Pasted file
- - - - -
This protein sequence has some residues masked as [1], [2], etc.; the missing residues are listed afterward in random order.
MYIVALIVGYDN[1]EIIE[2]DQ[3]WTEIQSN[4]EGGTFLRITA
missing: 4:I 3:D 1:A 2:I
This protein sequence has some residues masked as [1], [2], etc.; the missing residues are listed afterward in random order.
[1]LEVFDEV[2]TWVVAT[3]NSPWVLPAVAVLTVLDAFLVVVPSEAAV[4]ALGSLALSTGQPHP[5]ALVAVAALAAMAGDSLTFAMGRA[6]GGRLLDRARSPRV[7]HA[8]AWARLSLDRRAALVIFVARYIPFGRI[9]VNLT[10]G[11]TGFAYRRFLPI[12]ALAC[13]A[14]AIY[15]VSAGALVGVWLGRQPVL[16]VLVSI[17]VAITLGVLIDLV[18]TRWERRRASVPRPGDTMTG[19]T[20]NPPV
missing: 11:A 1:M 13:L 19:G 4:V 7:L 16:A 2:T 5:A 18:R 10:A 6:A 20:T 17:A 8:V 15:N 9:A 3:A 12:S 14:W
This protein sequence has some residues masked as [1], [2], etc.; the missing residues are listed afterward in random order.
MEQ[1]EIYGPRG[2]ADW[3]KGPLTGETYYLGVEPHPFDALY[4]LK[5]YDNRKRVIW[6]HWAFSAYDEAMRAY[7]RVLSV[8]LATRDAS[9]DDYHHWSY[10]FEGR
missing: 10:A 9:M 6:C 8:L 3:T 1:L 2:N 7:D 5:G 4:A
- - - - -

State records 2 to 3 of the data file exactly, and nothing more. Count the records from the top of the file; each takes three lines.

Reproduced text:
This protein sequence has some residues masked as [1], [2], etc.; the missing residues are listed afterward in random order.
[1]LEVFDEV[2]TWVVAT[3]NSPWVLPAVAVLTVLDAFLVVVPSEAAV[4]ALGSLALSTGQPHP[5]ALVAVAALAAMAGDSLTFAMGRA[6]GGRLLDRARSPRV[7]HA[8]AWARLSLDRRAALVIFVARYIPFGRI[9]VNLT[10]G[11]TGFAYRRFLPI[12]ALAC[13]A[14]AIY[15]VSAGALVGVWLGRQPVL[16]VLVSI[17]VAITLGVLIDLV[18]TRWERRRASVPRPGDTMTG[19]T[20]NPPV
missing: 11:A 1:M 13:L 19:G 4:V 7:L 16:A 2:T 5:A 18:R 10:A 6:A 20:T 17:A 8:V 15:N 9:A 3:A 12:S 14:W
This protein sequence has some residues masked as [1], [2], etc.; the missing residues are listed afterward in random order.
MEQ[1]EIYGPRG[2]ADW[3]KGPLTGETYYLGVEPHPFDALY[4]LK[5]YDNRKRVIW[6]HWAFSAYDEAMRAY[7]RVLSV[8]LATRDAS[9]DDYHHWSY[10]FEGR
missing: 10:A 9:M 6:C 8:L 3:T 1:L 2:N 7:D 5:G 4:A